This trip to Paso Robles marks our tenth year in a row of traveling to this wine country. Much has changed since 1999, some good and some bad. The earthquake of December 2003 and the onslaught of many new wineries have brought about many changes to this old California farming town. In many ways it still is a town in transition. There is still a lot of the old; cowboys strolling the streets, McClintock’s Saloon, Corrigan’s barber shop and others. But for sure, Paso Robles is trying to go upscale. Each year we visit, there are always a few more tasting rooms in town and new wineries to visit. Last year two new fancy hotels opened catering to the wine crowd and the affluent. This year, on Highway 46 West just before Vineyard Drive, a huge winery is under construction. It looks quite out of place in the Paso landscape of rolling hills, oak trees, and beautiful vineyards.
We always stay in the old Paso Robles Inn. We stay in the Annex, a section of the hotel that was damaged in the earthquake and totally rebuilt. Since it is totally new, it is not supposedly haunted like the rest of the hotel. Folklore has it that the hotel has been haunted since it was rebuilt after it burned down in 1940. Supposedly the only individual who died in that fire haunts it. Nevertheless the location is terrific because you walk to dinner and have no worries about a designated driver.
Our favorite breakfast and lunch spot is the Panolivo restaurant. For breakfast they have great coffee, assorted pastries, or a full breakfast. For lunch at Panolivo, we order a take out delight and head to the wineries for a picnic lunch. On this trip we discovered a new coffee shop in town, the Amsterdam Coffee House. It is been open only seven months but seems to be a very popular spot in the a.m. For dinner there are several good choices, but nothing beats the Artisan restaurant. If this place were in the Napa Valley, our bet is it would have a Michelin star. This place is usually packed, so make sure you make a reservation.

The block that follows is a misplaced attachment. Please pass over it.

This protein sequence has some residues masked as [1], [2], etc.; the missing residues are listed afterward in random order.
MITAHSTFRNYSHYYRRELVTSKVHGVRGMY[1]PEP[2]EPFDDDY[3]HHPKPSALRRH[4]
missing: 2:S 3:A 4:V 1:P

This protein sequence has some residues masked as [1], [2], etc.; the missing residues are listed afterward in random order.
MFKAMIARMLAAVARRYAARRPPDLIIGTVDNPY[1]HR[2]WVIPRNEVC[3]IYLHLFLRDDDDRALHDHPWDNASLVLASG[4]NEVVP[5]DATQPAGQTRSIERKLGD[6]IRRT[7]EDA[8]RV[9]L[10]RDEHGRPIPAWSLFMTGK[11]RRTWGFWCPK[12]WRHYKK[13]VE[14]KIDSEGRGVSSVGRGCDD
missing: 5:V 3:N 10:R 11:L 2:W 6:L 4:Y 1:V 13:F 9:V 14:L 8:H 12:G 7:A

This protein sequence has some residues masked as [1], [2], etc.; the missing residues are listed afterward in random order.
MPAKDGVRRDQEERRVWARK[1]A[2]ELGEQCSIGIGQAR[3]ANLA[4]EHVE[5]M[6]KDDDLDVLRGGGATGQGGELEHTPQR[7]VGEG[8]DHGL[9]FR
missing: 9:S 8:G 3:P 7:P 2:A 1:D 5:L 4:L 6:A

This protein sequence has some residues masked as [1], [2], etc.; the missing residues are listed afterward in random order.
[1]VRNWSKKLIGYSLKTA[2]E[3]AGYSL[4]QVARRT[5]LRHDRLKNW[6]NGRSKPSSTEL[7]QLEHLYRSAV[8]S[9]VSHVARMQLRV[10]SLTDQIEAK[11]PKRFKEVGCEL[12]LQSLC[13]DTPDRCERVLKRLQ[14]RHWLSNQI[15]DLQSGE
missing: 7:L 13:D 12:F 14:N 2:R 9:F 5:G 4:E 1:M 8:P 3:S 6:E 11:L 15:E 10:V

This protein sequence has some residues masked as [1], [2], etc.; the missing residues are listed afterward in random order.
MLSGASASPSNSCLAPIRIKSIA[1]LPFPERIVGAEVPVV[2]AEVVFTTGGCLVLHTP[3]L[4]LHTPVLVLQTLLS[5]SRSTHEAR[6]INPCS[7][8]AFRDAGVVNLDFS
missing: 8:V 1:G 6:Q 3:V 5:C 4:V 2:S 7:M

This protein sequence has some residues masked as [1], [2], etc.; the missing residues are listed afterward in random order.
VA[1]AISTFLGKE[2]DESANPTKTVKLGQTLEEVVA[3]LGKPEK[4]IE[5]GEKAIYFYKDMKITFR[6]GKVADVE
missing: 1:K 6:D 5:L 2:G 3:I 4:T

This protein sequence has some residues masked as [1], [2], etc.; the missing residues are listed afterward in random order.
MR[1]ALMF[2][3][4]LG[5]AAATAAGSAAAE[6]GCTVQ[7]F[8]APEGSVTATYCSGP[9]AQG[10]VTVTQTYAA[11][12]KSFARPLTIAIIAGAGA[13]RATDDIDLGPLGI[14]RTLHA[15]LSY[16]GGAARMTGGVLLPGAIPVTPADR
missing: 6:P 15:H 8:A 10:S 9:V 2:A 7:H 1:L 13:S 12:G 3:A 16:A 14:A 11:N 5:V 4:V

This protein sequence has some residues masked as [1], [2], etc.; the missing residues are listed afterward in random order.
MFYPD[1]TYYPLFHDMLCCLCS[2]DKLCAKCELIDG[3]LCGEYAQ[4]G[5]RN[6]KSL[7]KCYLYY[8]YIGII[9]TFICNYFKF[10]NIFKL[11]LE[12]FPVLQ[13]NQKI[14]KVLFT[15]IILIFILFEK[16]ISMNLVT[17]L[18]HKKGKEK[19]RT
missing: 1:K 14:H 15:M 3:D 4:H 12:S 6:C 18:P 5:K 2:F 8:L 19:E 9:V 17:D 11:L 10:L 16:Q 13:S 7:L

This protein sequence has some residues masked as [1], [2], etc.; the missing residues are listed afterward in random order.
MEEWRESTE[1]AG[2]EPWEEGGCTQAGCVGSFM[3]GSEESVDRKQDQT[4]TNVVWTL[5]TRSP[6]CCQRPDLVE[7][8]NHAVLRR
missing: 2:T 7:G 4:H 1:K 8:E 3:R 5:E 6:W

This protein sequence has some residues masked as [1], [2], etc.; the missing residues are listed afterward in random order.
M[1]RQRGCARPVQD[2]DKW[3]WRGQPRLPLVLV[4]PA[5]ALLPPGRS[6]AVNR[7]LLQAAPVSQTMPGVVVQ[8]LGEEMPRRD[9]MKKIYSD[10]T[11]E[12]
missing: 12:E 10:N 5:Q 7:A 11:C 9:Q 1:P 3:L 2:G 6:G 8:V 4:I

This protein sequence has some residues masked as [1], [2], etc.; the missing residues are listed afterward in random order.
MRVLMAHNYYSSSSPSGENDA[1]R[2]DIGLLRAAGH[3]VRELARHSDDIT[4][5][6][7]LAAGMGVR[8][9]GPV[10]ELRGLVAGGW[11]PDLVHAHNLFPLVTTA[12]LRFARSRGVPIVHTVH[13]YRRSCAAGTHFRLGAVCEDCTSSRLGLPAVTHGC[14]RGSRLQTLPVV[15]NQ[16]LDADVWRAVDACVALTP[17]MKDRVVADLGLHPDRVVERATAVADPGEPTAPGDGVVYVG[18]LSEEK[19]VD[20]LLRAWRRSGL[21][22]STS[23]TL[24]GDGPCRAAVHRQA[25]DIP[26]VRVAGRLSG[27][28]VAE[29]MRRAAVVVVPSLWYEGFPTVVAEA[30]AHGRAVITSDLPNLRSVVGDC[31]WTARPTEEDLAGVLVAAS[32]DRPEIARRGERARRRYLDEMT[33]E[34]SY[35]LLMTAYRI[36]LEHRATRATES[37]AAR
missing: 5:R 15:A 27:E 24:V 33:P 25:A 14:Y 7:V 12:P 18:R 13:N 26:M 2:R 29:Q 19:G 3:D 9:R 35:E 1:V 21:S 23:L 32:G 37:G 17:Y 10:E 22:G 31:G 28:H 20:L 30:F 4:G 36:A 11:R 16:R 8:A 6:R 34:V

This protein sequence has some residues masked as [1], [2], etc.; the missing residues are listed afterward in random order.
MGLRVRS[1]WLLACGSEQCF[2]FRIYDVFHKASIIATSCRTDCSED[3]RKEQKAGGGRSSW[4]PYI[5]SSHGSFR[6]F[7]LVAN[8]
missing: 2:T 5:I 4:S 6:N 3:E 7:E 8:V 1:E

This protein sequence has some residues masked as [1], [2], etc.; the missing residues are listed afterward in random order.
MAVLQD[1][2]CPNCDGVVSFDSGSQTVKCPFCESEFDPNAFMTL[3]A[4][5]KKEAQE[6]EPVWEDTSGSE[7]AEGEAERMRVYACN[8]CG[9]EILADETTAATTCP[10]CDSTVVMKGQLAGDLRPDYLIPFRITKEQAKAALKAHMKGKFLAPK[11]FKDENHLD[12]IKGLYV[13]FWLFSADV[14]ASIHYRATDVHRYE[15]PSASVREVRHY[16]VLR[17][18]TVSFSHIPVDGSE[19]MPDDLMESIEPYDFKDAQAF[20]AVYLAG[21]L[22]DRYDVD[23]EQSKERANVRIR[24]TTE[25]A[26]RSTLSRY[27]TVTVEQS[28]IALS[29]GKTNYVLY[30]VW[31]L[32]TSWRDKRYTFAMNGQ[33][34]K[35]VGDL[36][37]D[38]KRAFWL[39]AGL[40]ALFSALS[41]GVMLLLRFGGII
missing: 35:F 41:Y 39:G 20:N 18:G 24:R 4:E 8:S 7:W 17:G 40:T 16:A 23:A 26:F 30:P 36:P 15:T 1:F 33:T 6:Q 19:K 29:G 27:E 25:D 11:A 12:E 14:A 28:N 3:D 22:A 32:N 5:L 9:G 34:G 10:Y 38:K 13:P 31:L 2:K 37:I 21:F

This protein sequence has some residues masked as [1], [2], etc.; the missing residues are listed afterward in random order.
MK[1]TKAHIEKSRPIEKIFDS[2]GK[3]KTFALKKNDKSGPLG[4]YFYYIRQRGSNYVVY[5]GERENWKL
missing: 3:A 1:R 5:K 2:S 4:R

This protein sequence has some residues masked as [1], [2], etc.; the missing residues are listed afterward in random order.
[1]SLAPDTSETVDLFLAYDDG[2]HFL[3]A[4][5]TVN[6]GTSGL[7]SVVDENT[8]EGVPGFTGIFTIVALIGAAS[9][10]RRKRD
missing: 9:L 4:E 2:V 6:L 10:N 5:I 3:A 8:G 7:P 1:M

As for wineries, there are many to visit. On this last trip, we visited several and these are the ones we liked the most and can recommend to anyone.
Poalillo Vineyards is one of the smallest wineries at just under 500 cases. Charlie Poalillo is one Paso Robles’ favorite winemakers and owners. We will have more to tell about Charlie in a future blog post. The wines are big and the ride to the winery is very scenic.
Pomar Junction is a new winery located in the vast farmlands east of Highway101. The Pomar Junction farmland dates back eight generations of family ownership, with the last 30 years devoted to wine grapes that were sold to various wineries. The current family members decided it was time to take their wonderful sustainably-farmed grapes and make their own wine. Their consultant winemaker is Kevin Riley of Sextant fame. How can they go wrong with fabulous grapes and a famous winemaker? The views are gorgeous and this winery is a must if you want to picnic.
Another new winery nearby is Pear Valley Vineyards. Go there just to enjoy the view but do taste their wines. We especially liked the Chardonnay and Syrah and the very pleasing tasting room.
We decided to visit the historic Paso Robles train station at the end of the downtown area. The train station has been restored for retail use. Here we found the Anglim winery tasting room. We were pleasantly surprised at the quality of these wines. This is a husband-wife team that focuses on Rhone varietals plus a few other varietals. These wines are excellent and we purchased several including a Viognier, Petite Sirah, and a very dry RosÃ©.